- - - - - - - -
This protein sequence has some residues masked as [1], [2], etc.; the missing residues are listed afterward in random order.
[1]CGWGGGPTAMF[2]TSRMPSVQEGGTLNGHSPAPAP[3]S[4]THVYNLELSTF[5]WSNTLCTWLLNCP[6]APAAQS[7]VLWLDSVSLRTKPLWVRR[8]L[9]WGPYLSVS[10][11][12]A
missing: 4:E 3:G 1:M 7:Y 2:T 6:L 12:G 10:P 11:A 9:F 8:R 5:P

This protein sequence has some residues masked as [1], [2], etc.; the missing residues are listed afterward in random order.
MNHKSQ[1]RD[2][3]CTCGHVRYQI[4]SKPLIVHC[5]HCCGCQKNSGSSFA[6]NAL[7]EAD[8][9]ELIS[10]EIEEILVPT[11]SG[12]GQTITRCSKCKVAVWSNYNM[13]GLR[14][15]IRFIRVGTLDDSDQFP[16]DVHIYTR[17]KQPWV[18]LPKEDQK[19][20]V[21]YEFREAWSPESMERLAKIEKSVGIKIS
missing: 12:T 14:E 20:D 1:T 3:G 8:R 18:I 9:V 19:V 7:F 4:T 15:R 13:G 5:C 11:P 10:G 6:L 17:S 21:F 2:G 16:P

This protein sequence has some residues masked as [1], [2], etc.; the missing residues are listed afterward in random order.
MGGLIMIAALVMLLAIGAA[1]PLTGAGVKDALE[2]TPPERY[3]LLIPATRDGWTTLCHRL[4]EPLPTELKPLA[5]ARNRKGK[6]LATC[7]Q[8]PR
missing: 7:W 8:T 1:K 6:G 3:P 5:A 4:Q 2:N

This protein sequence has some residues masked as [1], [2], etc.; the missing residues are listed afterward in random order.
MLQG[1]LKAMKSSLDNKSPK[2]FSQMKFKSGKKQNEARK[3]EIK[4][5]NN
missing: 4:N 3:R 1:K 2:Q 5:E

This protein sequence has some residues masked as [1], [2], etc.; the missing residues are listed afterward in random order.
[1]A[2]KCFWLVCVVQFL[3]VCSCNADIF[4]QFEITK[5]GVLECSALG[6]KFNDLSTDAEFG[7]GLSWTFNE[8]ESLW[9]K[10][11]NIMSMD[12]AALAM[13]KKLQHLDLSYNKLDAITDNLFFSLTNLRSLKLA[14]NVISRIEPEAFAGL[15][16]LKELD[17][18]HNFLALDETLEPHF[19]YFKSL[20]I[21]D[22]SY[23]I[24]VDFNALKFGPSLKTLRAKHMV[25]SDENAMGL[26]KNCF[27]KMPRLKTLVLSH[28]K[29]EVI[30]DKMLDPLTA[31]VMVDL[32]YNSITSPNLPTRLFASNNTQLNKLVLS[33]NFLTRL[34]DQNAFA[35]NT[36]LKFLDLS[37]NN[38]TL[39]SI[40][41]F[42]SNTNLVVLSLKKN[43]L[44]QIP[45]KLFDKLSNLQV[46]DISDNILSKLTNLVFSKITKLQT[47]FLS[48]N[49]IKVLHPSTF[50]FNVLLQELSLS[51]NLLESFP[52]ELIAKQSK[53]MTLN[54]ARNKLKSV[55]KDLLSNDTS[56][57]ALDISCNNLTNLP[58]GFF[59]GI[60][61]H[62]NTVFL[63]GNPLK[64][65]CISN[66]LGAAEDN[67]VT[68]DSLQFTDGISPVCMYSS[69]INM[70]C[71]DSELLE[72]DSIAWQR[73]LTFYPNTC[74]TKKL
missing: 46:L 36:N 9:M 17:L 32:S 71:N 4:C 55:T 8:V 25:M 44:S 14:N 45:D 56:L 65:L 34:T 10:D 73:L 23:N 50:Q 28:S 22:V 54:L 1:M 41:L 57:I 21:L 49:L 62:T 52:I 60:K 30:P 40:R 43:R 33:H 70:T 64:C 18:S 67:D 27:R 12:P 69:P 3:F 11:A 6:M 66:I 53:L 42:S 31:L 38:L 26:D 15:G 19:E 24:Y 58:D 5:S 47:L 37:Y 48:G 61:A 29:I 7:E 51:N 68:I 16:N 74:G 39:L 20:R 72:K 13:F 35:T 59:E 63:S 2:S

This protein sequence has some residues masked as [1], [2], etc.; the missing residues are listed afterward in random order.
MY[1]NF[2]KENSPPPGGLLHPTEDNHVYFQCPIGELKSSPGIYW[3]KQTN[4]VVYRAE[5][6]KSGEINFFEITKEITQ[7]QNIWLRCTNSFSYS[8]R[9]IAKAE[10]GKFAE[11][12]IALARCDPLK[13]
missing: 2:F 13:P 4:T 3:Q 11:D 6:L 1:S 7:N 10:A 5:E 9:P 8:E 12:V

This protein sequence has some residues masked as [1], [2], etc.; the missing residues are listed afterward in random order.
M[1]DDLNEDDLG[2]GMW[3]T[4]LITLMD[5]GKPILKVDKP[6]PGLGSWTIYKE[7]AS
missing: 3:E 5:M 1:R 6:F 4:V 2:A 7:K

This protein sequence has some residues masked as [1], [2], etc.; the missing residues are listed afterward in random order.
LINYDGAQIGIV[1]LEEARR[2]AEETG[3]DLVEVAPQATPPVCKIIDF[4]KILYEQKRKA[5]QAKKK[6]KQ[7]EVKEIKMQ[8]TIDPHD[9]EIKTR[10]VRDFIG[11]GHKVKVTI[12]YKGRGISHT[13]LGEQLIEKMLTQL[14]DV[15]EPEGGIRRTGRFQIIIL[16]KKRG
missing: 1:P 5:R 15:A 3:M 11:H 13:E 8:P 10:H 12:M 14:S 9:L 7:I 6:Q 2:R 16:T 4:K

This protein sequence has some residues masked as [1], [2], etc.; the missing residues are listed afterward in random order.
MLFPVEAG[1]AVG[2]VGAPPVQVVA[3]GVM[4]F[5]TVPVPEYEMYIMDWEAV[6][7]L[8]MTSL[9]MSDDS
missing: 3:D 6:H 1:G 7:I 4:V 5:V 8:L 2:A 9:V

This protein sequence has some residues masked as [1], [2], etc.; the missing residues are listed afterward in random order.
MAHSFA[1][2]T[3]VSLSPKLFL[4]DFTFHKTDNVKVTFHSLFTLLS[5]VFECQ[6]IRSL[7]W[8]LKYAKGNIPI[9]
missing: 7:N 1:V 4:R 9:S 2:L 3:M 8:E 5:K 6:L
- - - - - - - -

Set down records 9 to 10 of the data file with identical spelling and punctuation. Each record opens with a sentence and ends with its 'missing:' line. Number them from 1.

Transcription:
This protein sequence has some residues masked as [1], [2], etc.; the missing residues are listed afterward in random order.
MLFPVEAG[1]AVG[2]VGAPPVQVVA[3]GVM[4]F[5]TVPVPEYEMYIMDWEAV[6][7]L[8]MTSL[9]MSDDS
missing: 3:D 6:H 1:G 7:I 4:V 5:V 8:L 2:A 9:V

This protein sequence has some residues masked as [1], [2], etc.; the missing residues are listed afterward in random order.
MAHSFA[1][2]T[3]VSLSPKLFL[4]DFTFHKTDNVKVTFHSLFTLLS[5]VFECQ[6]IRSL[7]W[8]LKYAKGNIPI[9]
missing: 7:N 1:V 4:R 9:S 2:L 3:M 8:E 5:K 6:L